But as a result this is the sort of fucked up crap I get out of wikipedia unless I disable my style overrides:

I've started exporting it's pages to PDF so I can actually read them (using a customised mupdf which uses a grey background) but it's formatting leaves a little to be desired and if anything by making it appear like a paper it just emphasises any (of the many) shortcomings in the information content and presentation.

Pretty much any site with maths is pretty shit for that matter; everything from missing or low-quality 2-bit renders to fat javascript libraries that do the layout client-side. Dunno if this approach will be much better but I'm not going to need it very often anyway.

For various reasons from the weather to health to work I've been feeling pretty flat lately and it had me thinking about the past a bit. To think that i've gone from hand-coding raster interrupts and sprite multiplexors to writing information serving software "for fun" is pretty depressing. Computers used to be a much much more fun hobby.


Solerman Kaplon said...

At standard zoom level they both look ok, but the svg works best with greater zoom lvs. I too hate white backgrounds (and most "current" silver-ish-whatever colors themes most "modern" UI use these days), pity I still hit the wrong font/background combo when using dark themes on many linux apps, and java doesn't do much better on that area (eclipse plain sucks and nb been improving with custom color dark theme)

NotZed said...

Well i mean the specific svg that gets created by this code doesn't scale really well inside firefox - the layout starts to fall apart a bit as the scaled+hinted font-metrics starts to drift from the font metrics used by the layout engine in jlatexmath. The individual strokes are obviously cleaner in isolation of course.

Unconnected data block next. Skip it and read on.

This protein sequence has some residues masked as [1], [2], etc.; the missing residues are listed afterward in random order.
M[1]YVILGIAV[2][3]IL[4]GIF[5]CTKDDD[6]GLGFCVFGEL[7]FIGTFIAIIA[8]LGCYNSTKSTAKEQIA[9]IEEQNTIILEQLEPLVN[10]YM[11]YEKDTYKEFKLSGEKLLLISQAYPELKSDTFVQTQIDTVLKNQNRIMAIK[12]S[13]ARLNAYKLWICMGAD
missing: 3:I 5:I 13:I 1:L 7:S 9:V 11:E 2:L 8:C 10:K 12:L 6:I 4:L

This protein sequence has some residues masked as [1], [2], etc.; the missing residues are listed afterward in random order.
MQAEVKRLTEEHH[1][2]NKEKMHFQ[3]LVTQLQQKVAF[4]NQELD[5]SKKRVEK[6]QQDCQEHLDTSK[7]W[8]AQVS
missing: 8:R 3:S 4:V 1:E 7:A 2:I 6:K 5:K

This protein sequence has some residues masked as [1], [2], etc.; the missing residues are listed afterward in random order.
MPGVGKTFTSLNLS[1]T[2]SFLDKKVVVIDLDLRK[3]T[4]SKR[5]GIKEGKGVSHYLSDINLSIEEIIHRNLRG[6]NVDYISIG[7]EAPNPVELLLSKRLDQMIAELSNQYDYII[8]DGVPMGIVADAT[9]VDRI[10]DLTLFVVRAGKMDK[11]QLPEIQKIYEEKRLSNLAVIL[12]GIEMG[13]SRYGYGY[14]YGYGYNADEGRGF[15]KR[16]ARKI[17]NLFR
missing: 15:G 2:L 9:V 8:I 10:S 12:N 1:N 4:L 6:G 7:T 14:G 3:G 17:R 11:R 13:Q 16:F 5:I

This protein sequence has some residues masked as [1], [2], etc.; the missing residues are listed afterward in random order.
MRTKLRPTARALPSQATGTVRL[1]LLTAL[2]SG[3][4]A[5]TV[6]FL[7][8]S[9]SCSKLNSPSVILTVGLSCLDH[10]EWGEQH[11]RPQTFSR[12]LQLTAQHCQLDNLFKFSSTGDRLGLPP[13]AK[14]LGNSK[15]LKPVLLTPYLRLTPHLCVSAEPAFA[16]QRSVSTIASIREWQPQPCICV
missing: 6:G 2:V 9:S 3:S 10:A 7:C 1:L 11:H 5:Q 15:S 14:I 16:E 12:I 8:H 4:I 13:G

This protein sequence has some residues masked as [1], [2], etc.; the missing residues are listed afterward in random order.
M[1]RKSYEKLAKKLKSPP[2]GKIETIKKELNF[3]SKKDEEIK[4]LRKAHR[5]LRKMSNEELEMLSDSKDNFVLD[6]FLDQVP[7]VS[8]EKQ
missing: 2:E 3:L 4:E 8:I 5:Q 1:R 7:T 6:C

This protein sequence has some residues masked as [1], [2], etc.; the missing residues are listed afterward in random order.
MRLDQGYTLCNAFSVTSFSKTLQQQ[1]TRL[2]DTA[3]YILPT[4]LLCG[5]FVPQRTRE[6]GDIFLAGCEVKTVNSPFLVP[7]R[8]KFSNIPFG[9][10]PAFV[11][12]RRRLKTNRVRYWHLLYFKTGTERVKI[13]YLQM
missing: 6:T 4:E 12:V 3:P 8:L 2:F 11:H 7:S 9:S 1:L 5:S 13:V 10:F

The lack of an alt text for svg is a puzzling oversight, as for example if i drag/paste the text from a version with images in it I just get the images replaced by the raw latex - but with an embedded svg image I just get nothing. But there are other ways to embed the image which can probably address this (if i really cared!).

(i might've just missed some detail too, i didn't look into it terribly closely)

I had to customise emacs and netbeans with more subdued colours a couple of years ago. It's a pain as once you set a darkish grey background almost all of the of the default highlighting colours become unreadable. They're either too bright (like yellow/green) or too close to grey (red, pink, anything pastel, and so on). So you have to end up going through changing almost everything. The nimbus look and feel does most of the gui at least for netbeans but some parts like the output pane need to be set somewhere separately from the style editor.

Getting good fonts was also a bit of a pain. I ended up compiling a lucid+x11 emacs by hand so i could get misc-fixed fonts back (not to mention that the performance of the gtk display system is just dreadful). Had to do a lot of style editing in netbeans for that too (DejaVu Sans Mono aka Bitstream Vera all the way there).

DejaVu Serif Condensed is absolute killer for epaper readers too; it's the closest to paperback print in proportion and stroke.

NotZed said...

Oh and xterms too. Actually i gave up on things like ls colours and just disable them.

The two default alternatives of PC colours on white or PC colours on black are both dreadful.